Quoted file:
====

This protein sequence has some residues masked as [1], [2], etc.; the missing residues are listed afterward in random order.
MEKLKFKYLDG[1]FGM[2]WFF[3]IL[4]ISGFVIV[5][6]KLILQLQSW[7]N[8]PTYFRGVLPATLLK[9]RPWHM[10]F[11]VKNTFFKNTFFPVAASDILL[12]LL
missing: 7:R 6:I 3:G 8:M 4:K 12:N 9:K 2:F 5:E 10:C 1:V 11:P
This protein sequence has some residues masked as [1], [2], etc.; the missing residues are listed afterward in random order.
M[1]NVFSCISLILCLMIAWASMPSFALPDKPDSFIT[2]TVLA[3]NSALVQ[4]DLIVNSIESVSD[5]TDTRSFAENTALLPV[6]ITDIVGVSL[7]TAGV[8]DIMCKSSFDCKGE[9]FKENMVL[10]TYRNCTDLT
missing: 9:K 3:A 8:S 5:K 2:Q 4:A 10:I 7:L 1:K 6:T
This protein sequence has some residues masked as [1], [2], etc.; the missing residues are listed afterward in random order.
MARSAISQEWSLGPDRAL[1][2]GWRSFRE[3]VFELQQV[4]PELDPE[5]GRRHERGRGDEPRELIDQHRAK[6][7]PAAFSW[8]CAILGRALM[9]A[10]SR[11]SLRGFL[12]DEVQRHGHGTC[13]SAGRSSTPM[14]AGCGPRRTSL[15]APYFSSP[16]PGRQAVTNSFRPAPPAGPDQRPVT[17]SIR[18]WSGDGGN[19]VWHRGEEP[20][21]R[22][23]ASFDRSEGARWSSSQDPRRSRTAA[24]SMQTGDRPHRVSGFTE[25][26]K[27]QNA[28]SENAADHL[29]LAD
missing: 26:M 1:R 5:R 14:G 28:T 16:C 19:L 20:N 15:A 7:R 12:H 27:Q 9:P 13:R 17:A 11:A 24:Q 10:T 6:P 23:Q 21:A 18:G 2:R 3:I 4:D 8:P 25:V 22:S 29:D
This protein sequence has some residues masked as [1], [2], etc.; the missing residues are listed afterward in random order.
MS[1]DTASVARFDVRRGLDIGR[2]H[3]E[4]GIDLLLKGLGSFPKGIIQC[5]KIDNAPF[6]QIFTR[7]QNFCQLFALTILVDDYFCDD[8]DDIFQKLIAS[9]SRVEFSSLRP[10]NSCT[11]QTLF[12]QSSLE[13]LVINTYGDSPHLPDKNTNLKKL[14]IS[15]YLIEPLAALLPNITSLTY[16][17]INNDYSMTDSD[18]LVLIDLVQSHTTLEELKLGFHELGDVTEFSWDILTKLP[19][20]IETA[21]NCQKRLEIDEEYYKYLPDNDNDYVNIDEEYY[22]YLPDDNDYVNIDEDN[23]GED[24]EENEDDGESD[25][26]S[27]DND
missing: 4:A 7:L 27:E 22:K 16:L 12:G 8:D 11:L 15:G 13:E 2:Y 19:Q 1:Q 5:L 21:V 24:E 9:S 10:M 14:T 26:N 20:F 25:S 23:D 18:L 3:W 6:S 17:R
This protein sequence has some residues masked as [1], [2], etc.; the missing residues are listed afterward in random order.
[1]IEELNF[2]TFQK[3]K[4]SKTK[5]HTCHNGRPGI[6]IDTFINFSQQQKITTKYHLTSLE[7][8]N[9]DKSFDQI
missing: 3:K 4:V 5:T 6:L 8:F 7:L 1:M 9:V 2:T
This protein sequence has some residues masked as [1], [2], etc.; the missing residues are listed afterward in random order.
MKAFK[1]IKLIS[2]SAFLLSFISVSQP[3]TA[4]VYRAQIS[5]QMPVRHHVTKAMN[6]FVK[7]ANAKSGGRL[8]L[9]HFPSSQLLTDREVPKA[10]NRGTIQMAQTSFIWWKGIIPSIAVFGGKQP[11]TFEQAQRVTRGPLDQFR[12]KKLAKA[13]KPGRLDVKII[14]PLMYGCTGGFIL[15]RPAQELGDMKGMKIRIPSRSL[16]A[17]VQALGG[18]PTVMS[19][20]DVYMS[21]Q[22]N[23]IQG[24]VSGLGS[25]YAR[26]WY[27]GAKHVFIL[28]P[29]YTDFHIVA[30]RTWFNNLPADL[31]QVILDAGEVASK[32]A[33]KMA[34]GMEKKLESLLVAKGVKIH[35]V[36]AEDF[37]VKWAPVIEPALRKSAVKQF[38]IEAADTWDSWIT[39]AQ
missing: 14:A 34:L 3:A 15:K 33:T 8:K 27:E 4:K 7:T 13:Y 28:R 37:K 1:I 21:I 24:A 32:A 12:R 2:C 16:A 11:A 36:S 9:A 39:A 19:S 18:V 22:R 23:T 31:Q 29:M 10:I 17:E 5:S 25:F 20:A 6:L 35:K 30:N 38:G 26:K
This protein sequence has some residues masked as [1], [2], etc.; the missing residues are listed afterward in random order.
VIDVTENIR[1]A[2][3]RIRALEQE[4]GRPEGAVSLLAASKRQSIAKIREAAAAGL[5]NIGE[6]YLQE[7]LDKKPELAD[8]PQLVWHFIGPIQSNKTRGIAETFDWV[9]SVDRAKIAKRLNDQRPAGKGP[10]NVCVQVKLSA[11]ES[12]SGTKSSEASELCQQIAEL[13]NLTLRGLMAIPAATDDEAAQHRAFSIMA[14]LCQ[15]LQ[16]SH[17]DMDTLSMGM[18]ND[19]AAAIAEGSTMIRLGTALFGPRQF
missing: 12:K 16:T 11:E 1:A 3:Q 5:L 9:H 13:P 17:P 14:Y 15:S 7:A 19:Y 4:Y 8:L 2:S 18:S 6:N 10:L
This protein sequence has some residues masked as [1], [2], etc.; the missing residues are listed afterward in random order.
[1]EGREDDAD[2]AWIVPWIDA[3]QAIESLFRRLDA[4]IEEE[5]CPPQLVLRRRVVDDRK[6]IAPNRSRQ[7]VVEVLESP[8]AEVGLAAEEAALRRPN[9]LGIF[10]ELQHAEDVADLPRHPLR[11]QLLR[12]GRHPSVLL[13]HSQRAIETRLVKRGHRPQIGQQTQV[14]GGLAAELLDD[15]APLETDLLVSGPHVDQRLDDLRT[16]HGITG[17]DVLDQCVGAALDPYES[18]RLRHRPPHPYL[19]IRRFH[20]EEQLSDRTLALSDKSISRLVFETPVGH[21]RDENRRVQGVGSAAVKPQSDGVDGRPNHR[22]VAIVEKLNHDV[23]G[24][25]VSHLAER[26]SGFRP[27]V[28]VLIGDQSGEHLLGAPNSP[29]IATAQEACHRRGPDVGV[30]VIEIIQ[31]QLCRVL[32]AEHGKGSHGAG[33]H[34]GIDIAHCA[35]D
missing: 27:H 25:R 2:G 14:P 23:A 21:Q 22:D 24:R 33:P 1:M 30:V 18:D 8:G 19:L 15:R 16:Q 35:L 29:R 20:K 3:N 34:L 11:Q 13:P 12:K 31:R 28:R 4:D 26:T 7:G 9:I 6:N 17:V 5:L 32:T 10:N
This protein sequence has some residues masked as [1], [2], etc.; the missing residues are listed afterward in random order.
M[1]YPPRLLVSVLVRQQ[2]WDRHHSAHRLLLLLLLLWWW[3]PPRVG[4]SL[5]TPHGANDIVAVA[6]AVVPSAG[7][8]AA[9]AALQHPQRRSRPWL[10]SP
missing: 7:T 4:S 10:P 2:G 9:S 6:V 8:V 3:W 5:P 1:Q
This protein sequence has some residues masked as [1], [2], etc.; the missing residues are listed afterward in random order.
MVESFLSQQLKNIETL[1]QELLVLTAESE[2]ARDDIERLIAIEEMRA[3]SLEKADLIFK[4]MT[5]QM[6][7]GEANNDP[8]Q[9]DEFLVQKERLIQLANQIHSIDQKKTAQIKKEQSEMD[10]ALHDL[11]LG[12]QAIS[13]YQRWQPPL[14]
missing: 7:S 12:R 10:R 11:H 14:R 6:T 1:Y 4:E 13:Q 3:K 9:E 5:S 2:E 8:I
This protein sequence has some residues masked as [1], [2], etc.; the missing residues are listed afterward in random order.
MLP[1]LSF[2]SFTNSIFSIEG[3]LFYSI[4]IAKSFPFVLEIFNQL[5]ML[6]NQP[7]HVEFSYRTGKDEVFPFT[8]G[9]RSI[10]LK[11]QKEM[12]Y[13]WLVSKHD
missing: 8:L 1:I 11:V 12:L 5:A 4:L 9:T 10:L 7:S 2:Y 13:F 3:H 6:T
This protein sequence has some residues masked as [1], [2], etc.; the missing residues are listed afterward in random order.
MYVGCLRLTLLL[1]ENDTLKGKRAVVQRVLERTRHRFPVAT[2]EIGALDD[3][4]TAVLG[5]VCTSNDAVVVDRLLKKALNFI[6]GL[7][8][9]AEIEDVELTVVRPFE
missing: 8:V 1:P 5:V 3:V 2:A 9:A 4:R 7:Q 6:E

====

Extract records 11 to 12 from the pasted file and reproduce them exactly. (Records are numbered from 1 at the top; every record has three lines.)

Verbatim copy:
This protein sequence has some residues masked as [1], [2], etc.; the missing residues are listed afterward in random order.
MLP[1]LSF[2]SFTNSIFSIEG[3]LFYSI[4]IAKSFPFVLEIFNQL[5]ML[6]NQP[7]HVEFSYRTGKDEVFPFT[8]G[9]RSI[10]LK[11]QKEM[12]Y[13]WLVSKHD
missing: 8:L 1:I 11:V 12:L 5:A 4:L 9:T 10:L 7:S 2:Y 13:F 3:H 6:T
This protein sequence has some residues masked as [1], [2], etc.; the missing residues are listed afterward in random order.
MYVGCLRLTLLL[1]ENDTLKGKRAVVQRVLERTRHRFPVAT[2]EIGALDD[3][4]TAVLG[5]VCTSNDAVVVDRLLKKALNFI[6]GL[7][8][9]AEIEDVELTVVRPFE
missing: 8:V 1:P 5:V 3:V 2:A 9:A 4:R 7:Q 6:E